Water was once so important to Philadelphia that the Wissahickon Valley Park was created to protect it
Did you know that August is National Water Quality Month? It’s celebrated each August to raise the awareness of the importance of clean water and its role in having a healthy environment, both for human beings and for the environment.
This is especially relevant to a discussion of the Wissahickon Valley, where clean water has often been in short supply. During the 18th and first half of the 19th centuries, many mills lined the banks of the Wissahickon Creek and its tributaries. These included textile and grist mills, which released pollutants into the Creek, which in turn emptied into the Schuylkill River. The construction of the Fairmount Water Works on the Schuylkill River beginning in 1812 and continuing to 1872 meant that much of the City’s water supply was being contaminated by the mills in the Wissahickon Watershed.
As a result, in the 1870s the City began buying up the land along the Wissahickon Creek and demolishing the mills and other structures which had been polluting the Creek and its tributaries for decades. By around 1890, none of the mills were in operation and most had been demolished or left to collapse into ruin. Therefore, the Wissahickon Valley Park (and much of Fairmount Park as well) was created largely to protect the City’s water supply, with a park system being a secondary objective.
Suburban development occurring after the end of World War II posed new threats to the water quality of the Wissahickon Creek and its tributaries. Once open farmland – for example, that located in Upper Roxborough and Andorra and in eastern Montgomery County – was developed with often densely-developed areas of housing. This reduced the surface area available for storm water drainage, which ultimately wound up in the Wissahickon Watershed, bringing silt from increased erosion as well as pollutants from newly opened streets with it.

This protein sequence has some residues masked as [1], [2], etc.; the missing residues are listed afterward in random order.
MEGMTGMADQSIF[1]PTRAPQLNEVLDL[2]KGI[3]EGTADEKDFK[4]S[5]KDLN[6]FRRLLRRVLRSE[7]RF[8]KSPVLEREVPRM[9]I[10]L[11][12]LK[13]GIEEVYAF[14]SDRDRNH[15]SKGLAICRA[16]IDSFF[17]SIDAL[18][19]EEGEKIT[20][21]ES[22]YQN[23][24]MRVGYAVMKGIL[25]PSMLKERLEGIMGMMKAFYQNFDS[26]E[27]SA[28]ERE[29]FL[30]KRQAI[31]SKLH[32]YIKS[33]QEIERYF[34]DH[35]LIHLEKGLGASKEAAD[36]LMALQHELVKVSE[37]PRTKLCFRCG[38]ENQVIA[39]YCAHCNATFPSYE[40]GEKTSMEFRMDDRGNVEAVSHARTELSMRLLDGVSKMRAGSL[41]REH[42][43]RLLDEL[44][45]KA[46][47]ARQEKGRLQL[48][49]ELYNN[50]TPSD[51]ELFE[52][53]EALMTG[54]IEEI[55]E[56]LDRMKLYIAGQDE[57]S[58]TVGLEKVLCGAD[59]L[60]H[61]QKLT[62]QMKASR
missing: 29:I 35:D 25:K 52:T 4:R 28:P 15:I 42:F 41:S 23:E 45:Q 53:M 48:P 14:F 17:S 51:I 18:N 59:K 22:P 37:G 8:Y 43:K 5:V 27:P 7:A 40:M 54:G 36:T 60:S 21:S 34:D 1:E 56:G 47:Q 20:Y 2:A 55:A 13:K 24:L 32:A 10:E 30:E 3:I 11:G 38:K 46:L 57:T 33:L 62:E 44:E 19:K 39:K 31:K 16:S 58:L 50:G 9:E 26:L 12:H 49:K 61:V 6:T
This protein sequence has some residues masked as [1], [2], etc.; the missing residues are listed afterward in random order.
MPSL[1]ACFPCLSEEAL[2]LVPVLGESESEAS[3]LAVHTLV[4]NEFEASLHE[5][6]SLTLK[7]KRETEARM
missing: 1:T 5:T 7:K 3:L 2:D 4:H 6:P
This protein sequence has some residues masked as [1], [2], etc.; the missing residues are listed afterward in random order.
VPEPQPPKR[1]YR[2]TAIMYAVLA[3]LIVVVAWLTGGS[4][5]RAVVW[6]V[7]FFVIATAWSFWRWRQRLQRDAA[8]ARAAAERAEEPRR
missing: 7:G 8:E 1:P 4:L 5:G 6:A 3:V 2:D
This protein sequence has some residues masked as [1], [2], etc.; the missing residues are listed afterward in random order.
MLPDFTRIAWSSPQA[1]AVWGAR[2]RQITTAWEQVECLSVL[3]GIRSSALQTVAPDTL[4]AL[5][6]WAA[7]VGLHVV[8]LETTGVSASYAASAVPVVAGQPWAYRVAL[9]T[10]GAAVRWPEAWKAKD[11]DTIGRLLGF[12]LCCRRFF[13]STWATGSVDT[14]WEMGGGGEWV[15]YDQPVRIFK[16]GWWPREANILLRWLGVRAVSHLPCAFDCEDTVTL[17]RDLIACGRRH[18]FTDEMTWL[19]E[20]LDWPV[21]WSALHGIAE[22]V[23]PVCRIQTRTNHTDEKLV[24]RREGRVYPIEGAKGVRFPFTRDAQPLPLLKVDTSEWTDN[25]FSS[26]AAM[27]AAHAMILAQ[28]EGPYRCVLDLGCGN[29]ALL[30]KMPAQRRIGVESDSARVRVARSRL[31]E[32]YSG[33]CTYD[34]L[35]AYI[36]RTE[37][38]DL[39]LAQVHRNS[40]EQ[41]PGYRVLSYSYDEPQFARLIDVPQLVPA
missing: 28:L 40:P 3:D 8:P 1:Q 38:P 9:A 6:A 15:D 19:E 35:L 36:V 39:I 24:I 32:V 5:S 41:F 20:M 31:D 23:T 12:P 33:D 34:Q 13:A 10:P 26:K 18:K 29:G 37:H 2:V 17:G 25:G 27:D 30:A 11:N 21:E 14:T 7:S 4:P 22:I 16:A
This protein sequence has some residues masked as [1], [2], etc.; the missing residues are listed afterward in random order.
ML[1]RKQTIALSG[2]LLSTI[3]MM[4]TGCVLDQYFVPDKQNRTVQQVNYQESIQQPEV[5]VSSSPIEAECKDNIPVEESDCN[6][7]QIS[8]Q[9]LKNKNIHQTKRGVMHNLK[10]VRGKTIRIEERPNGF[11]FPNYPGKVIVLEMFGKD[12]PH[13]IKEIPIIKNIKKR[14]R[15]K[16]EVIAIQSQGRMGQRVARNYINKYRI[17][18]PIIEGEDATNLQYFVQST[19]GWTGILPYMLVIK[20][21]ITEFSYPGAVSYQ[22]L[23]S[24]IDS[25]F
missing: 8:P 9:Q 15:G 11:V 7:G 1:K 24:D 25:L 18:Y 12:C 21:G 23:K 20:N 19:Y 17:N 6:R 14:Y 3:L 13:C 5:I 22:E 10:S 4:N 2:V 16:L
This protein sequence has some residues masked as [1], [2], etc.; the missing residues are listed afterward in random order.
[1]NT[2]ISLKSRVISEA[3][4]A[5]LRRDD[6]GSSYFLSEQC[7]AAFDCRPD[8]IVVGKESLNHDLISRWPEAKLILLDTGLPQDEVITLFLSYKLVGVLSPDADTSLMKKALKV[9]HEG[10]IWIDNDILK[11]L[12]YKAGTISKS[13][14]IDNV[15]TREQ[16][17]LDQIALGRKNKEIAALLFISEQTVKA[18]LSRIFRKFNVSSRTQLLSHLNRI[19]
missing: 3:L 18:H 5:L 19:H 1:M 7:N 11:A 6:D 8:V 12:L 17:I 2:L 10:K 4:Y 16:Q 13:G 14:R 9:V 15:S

In similar fashion, many springs along Forbidden Drive provided potable water to many passersby over the decades; these springs also suffered as a result of increased development. In some cases, the water table was altered, causing the springs to dry up; in others, the water became polluted and was no longer potable. In more recent years, global warming has caused increasingly violent storms to occur; these have caused higher rates of erosion, with the silt created from the erosion sometimes choking the Wissahickon and its tributaries.
However, there is hope. Global warming and climate change have brought a new sense of urgency and awareness to issues associated with water quality and have resulted in increased levels of activism and advocacy. The tireless work of area non-profit organizations like the Friends of the Wissahickon and the Wissahickon Restoration Volunteers to control erosion in the Wissahickon Valley have helped stabilize area streambanks and have helped further increase the visibility of water quality issues, which bodes well for the future health of the Wissahickon Valley and for that of the Wissahickon Watershed.
NOTE: The nine-volume series of local historian Edwin C. Jellett’s Wissahickon Anthology (available at the Germantown Historical Society) informed the writing of this article.
About the Time Machine
This regular series goes back in time with Tuomi Forrest, Executive Director of Historic Germantown, as he picks some of his favorite images from the Germantown Historical Society’s extensive collection. Alex Bartlett, Librarian and Archivist of the Germantown Historical Society/Historic Germantown, writes the columns, bringing photos from the distant past to life. For additional information or to learn more about the history of our area, please contact Alex at (215) 844-1683, or at email@example.com.
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